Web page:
Sulina Sutherland

Sulina Sutherland (1839 – 1909) nurse and child welfare worker
Sulina Sutherland was fearless in her search for children in back streets and alleyways, brothels and gambling houses, going in perfect safety, recognizable in her ‘no-nonsense’ habit of firmly fitting coat and skirt, mannish hat and umbrella. Although only of average height, her dignity and confidence gave her undeniable authority.

After brief periods of nursing at the Melbourne Lying-in and Alfred hospitals, Sulina Sutherland became captured by the plight of destitute children. By August 1881 she was ‘lady missionary’ with the Scots Church District Association which on her advice set up in October a Neglected Children’s Aid Society.

She also superintended the Scots Church Sunday school and, with her close friend Mrs Maria Lord Armour, conducted a Saturday afternoon class and savings bank for local children.

In 1885 at her suggestion her society rented premises, which she supervised, for children needing temporary care. By March 1883, also at her instigation, her association in co-operation with all Church denominations had established the Society in Aid of Maternity Hospital Patients. She urged the establishment of a skilled nursing service for the sick poor in their own homes, and remained a lifelong active committee member of the Melbourne District Nursing Society formed on 17 February 1885.

In May 1886 the Presbytery of Melbourne appointed Miss Sutherland missionary within their bounds. Next year her society was the first to be approved under the provisions of the Neglected Children’s Act, 1887, and she was ‘specially authorised’ to apprehend children in brothels.

By now well known and much respected, she was fearless in her search for children in back streets and alleyways, brothels and gambling houses, going in perfect safety, recognizable in her ‘no-nonsense’ habit of firmly fitting coat and skirt, mannish hat and umbrella. Although only of average height, her dignity and confidence gave her undeniable authority.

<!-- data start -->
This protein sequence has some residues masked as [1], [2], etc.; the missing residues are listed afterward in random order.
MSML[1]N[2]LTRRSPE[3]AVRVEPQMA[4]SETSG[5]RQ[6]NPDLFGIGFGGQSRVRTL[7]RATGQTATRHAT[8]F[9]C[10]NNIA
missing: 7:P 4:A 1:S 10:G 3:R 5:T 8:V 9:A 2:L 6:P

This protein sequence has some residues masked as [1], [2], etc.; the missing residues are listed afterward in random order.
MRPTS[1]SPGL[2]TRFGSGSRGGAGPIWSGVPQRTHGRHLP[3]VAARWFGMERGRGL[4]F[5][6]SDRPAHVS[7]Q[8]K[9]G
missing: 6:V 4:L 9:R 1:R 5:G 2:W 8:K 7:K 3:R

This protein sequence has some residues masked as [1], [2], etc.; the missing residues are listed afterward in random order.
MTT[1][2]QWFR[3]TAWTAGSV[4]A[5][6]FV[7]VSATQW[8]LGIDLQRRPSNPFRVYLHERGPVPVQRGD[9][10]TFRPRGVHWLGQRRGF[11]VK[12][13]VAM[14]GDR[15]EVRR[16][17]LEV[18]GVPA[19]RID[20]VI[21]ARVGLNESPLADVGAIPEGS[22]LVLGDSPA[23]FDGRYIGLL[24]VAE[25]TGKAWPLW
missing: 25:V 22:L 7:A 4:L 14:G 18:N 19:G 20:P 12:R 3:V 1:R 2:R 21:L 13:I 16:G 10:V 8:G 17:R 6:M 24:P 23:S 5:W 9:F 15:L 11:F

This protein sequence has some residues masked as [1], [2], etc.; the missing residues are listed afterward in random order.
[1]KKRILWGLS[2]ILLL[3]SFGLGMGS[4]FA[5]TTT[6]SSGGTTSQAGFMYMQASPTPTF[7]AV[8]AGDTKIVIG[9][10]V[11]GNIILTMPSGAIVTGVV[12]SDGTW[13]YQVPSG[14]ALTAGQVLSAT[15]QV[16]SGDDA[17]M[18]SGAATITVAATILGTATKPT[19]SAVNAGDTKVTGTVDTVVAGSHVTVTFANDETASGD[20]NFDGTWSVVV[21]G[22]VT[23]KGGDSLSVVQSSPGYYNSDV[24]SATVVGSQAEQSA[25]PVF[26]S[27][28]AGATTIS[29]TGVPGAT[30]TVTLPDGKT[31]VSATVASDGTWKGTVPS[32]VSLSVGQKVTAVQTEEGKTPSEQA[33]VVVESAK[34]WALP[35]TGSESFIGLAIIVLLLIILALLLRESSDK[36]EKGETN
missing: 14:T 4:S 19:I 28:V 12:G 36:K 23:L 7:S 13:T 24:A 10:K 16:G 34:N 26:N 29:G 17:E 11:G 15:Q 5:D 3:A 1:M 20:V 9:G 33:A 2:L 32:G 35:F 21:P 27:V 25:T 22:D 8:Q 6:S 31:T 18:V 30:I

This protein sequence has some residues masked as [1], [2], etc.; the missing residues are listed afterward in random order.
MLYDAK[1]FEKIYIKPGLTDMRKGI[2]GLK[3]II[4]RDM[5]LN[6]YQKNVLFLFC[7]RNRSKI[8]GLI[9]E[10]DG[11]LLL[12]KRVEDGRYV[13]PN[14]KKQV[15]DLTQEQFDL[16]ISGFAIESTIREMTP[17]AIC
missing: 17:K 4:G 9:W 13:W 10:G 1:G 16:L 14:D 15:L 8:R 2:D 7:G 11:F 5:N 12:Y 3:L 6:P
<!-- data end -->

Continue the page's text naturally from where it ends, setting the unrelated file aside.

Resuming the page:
Convinced that, except in some cases of severe handicap, ‘family life, in however humble a home, is far better for a child than that in any institution, however well regulated’, she appealed through country clergymen of all denominations for permanent foster homes for her children, while encouraging the formation of local groups to support the work of the society.

She pronounced with conviction on all social issues, offering strongly critical comments on all stages of the Neglected Children’s Act, 1890, and the Infant Life Protection Act, 1890. In November she gave evidence to the royal commission on charitable institutions, advocating her foster home system and arguing that voluntary aid alone could not solve the problems of poverty. In 1891 she wrote an important paper on slum life in Melbourne for the second Australasian Conference on Charity.

By now ‘Miss Sutherland’s Children’s Society’ was highly regarded, receiving particular praise from the inspector of charities who supported her call for expansion in a time of growing unemployment. However, in September 1893, fearing financial embarrassment, the society’s committee ordered limitation, and she and fourteen committee members resigned.